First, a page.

Does Your Bank's Website Invite ADA Lawsuits?
The ADA entitles individuals with a disability to “full and equal enjoyment of the goods, services, facilities, privileges, advantages or accommodations of any place of public accommodation.” 42 U.S.C. § 12182(a). There is some debate over whether a website is “a place of public accommodation” within the meaning of the ADA, but there is enough disagreement to enable the plaintiffs’ bar to latch on to these claims.
Litigation against banks relating to the ADA is not a new thing. In the past, plaintiff's attorneys brought suits against banks alleging lack of physical accessibility in branches and, more recently, challenged the accessibility of ATM machines. Now, plaintiff’s attorneys are targeting banks and other financial institutions with ADA lawsuits alleging that the target’s website lacks accessibility for their disabled clients.
In 2000, Bank of America settled a web-accessibility suit. Charles Schwab also settled an ADA suit a short time later. In 2008, Target paid a total of nearly $10 million to settle a class-action suit brought by the National Federation for the Blind. By the middle of 2017, more than 240 businesses had faced a lawsuit in federal court relating to website accessibility.
Also in 2008, a consortium of private companies created the Web Content Accessibility Guidelines in an effort to offer guidance on the vagaries of the ADA when it comes to websites. Those guidelines state that banks, and similar consumer-seeking companies like stores, hotels, and restaurants should ensure that deaf, blind and visually-impaired consumers can access the content on their websites, make purchases, and communicate with the company. These guidelines are not law, but this is not preventing the plaintiffs’ bar from using the guidelines to coerce lucrative settlements from financial institutions.
The Obama Administration, through the Department of Justice, indicated that specific rules relating to website compliance with the ADA would take effect sometime in 2018 or 2019, but the Trump Administration has put that on hold for now. While this may seem like good news for banks, it leaves banks and credit unions without specific rules it can point to when it receives a demand letter from an ADA plaintiff. Sometimes, vagaries and ambiguities in the law actually assist the plaintiffs’ bar in extracting settlements from businesses.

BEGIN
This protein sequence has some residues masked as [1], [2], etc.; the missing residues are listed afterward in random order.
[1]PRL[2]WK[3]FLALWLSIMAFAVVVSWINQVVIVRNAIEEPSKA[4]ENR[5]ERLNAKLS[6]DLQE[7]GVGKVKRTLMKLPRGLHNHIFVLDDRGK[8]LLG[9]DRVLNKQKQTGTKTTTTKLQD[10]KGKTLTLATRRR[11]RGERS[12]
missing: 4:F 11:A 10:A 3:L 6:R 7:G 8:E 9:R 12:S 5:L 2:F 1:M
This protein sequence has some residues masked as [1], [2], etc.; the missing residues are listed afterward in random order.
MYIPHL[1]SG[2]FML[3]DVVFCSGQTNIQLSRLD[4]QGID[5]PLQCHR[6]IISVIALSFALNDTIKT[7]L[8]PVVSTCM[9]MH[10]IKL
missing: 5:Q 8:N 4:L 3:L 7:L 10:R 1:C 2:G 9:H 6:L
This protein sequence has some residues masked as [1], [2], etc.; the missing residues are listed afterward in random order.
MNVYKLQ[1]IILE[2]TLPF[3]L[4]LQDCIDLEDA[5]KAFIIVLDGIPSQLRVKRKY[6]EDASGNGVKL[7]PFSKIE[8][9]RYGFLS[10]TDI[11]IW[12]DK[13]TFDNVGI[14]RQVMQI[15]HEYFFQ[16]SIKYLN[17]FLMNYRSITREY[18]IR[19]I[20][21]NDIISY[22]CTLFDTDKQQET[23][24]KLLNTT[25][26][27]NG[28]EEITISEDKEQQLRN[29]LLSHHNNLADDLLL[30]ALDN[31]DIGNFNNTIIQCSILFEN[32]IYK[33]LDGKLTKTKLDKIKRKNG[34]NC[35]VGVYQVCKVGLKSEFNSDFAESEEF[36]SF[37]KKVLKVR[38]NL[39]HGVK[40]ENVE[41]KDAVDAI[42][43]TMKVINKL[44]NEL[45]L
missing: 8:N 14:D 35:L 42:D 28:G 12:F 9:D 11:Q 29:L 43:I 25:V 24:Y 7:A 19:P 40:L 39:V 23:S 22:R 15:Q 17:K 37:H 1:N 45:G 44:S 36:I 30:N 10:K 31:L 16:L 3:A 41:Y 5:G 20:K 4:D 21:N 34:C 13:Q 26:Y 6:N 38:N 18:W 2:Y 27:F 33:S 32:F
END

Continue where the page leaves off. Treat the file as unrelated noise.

For instance, in June 2017, a plaintiff won a trial verdict against Winn-Dixie in a Florida federal district court. That same month, a California federal judge allowed an ADA website accessibility case against Hobby Lobby to proceed to discovery. Shortly thereafter, two federal judges in New York refused to dismiss ADA website accessibility suits against a restaurant and a retailer and held, in part, that courts do not need agency regulations setting a standard for website accessibility to determine that a website violates the ADA.
Smaller banks and credit unions make attractive targets for a plaintiff’s attorney looking to threaten an ADA lawsuit because of their limited litigation budgets. In December 2017, plaintiff’s attorneys filed at least 30 new ADA lawsuits against credit unions alone alleging violations of the ADA by their respective websites. So, how does it work? A plaintiff’s attorney may send a demand letter or even file suit against a community bank or credit union alleging that the bank’s website does not comply with the ADA and that the bank is exposed to significant liability under the ADA. Then, the plaintiff’s attorney may offer to resolve the dispute so long as the bank agrees to pay the plaintiff’s attorney an inflated “consulting fee.” Make no mistake, this consulting fee is a settlement payment and only resolves the claim mentioned in the demand letter or complaint. So, if the plaintiff’s attorney can find another client to bring the same type claim, the bank remains exposed to additional similar claims.
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